Southeast Texas Department of Wildlife Uses to Help Struggling Children
Posted at 12:22 AM on Saturday August 27, 2022
Several weeks ago, Chester Moore’s daughter received an amber alert on her phone.
“Every time my daughter gets an alert from Amber, she runs in there and tells me we have to pray for this baby.”
And the widely known outdoor journalist does just that.
“I love wildlife,” he said, “but the two most important things – other than my family – are Christ and the children.” “This is my priority.”
With this priority in mind, Moore and his wife set up a department in Orange that uses wildlife to help critically ill children, those who have experienced certain tragedies, and victims of human trafficking.
Six weeks ago, a familiar face visited the facility in Orange.
“I kept thinking I knew this kid from somewhere,” he said. “It was the amber alert we prayed earlier.”
Moore spoke in Port Arthur this week about his department, starting first with how he gets involved with wildlife.
“I grew up with my dad hunting and fishing. My dad would take me to Pleasure Island, and we’d sit on the rocks on the South Dam…Hopefully we’d catch a big alligator,” he said. “We have an area with great offshore resources. We really do. The Gulf of Mexico is very close to us, and the fishing that comes from the Gulf of Mexico and the Sabine Lake up the Nikes River and the Sabine River is great.”
At the age of 19, after winning an award for a column he wrote, Southeast Texas began his career in journalism.
“I am a very excited person. I walked into the office orange leader To speak to the editor, he said, “I won this writing about hunting. Can I write an outdoor column? Which is like, ‘We have an outdoor column.'”
“You have a column about birds. This is not an outdoor pole. “
Moore was hired to write for free, eventually making it a full-time career and he is currently the editor-in-chief of Texas Fish and Game Magazine.
“It was a place I could fill in here because I see the outdoors a little differently than many people do,” he said. “But that really is the key to life. Find what God made you to do. So I was lucky to do this.”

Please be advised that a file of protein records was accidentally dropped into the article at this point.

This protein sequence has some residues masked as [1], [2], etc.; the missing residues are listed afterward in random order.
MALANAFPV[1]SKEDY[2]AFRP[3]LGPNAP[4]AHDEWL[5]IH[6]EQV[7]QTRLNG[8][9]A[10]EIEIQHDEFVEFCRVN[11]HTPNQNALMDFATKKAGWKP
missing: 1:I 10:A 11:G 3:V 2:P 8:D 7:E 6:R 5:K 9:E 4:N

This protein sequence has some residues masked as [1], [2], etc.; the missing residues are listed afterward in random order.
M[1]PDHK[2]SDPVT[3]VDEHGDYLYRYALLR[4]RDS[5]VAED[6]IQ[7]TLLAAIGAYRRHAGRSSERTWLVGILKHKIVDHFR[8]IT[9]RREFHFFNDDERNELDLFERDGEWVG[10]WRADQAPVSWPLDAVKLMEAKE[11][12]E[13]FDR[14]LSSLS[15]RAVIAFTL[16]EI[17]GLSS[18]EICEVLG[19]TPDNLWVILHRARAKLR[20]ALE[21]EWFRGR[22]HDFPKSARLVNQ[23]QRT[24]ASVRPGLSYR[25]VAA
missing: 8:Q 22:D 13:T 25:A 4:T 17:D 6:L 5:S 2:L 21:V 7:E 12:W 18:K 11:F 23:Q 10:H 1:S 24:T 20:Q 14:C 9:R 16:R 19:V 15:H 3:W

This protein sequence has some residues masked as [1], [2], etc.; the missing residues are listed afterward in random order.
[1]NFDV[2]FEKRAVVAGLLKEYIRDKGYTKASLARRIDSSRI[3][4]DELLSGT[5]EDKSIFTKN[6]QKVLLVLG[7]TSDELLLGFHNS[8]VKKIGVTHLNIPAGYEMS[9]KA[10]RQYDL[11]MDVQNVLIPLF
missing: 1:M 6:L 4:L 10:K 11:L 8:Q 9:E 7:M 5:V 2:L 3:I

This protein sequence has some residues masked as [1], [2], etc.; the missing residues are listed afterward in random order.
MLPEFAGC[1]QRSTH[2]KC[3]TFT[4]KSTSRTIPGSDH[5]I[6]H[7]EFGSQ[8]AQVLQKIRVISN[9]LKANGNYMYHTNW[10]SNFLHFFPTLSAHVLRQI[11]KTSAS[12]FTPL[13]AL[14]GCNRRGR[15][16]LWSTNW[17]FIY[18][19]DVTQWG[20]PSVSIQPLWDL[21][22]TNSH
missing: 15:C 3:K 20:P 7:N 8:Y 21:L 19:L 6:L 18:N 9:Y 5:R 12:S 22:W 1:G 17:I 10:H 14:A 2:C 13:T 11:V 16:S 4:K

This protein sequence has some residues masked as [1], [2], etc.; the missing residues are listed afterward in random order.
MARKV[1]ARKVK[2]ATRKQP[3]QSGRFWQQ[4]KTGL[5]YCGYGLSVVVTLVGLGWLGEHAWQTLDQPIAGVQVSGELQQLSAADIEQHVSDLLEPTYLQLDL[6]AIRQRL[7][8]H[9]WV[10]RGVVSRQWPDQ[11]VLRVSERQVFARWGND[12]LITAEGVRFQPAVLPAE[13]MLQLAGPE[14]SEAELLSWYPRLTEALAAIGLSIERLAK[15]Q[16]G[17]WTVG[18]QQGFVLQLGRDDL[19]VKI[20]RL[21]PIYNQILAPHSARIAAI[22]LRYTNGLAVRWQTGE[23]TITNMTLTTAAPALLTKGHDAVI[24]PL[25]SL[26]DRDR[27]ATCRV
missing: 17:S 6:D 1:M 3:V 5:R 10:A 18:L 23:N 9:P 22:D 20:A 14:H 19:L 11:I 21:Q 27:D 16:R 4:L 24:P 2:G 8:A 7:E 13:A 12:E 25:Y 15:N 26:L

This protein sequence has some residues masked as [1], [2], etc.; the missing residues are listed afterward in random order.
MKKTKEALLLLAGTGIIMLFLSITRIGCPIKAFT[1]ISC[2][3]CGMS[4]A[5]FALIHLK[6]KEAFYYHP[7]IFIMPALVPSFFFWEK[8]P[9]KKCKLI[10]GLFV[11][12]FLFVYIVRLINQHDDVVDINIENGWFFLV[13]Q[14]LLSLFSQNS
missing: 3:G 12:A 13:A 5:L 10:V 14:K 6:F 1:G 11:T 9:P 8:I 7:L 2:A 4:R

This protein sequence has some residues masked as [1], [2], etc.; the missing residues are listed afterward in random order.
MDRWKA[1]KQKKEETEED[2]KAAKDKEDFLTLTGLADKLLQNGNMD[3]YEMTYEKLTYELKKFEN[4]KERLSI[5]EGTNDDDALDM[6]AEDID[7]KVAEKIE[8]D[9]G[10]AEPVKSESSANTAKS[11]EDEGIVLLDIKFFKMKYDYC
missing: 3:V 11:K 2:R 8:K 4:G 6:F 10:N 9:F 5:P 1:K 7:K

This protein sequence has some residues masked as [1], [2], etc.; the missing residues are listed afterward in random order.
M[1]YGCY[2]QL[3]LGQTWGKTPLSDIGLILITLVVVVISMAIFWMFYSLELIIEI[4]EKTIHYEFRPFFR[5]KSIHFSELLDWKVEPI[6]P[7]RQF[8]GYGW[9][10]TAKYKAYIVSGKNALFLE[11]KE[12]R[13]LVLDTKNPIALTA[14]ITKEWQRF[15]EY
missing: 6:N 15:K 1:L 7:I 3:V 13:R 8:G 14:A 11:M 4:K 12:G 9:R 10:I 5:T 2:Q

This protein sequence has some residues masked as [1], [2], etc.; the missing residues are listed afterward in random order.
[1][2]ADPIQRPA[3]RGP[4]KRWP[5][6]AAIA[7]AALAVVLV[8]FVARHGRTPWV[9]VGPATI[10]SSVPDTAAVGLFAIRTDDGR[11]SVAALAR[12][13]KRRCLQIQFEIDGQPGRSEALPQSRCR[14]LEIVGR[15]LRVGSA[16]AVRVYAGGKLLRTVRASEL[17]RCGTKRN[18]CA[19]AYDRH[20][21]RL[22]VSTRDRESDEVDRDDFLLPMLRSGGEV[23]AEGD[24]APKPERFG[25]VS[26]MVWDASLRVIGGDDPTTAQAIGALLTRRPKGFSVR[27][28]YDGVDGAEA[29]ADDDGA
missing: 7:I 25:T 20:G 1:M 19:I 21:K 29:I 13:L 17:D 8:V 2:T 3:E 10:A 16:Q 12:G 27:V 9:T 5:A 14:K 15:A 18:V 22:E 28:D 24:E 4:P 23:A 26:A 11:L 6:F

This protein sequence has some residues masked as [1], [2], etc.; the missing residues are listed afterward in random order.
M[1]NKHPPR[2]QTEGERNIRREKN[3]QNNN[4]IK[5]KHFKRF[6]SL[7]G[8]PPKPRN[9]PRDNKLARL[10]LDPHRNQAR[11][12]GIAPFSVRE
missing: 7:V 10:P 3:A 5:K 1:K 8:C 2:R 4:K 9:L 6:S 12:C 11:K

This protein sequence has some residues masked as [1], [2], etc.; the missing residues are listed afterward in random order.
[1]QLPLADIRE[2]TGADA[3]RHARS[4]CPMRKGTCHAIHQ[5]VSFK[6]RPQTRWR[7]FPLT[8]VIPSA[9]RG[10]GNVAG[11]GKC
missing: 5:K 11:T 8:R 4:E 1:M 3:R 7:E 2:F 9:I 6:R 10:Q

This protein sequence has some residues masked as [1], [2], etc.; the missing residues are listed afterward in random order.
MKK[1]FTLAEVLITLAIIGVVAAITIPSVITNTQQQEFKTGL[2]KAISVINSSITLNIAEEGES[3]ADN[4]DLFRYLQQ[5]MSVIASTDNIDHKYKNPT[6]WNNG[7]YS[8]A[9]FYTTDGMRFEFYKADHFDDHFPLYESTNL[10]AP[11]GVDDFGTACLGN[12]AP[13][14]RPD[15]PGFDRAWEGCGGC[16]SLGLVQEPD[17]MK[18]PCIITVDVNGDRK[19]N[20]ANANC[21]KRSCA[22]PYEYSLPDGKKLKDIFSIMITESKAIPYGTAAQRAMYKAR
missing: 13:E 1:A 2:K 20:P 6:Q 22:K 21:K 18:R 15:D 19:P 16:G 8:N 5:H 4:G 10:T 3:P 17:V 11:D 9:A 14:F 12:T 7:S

But he said there was something more important to him.
Ten years ago, Moore and his wife founded Kingdom Zoo Wildlife, a non-profit animal science facility housing 35 exotic animal species.
“Our mission is to bring the love of Christ to harm children through wildlife, so we work with children in the foster care system,” he said. “We go to group homes like Girls Haven. We go to Boys Haven. We work individually with families. We work with terminally ill children, the loss of a parent and the loss of siblings.”
They recently added victims of human trafficking to the list, which eventually led to meeting the child from Amber Alert.
“It happens to all of us – something tragic happens,” he said. “And for whatever reason, let’s say the tragedy happened on March 3, 2022, and in our minds it will never get any better than March 2, 2022. But if you can take the time and tell them that great things can happen to them, that’s really a reminder of what we’re trying to do.” .
The department’s signature program is called Wild Wishes, where they give wildlife wishes to children in need.
Two weeks ago, they completed Episode 176.
In June, young musician Morea Formica visited the facility, and posted on social media a photo of her holding a fish she had caught.
She wrote, “This was so much fun.”
To learn more about Kingdom Zoo Wildlife or to help make a donation to their cause, visit kingdomzoo.com.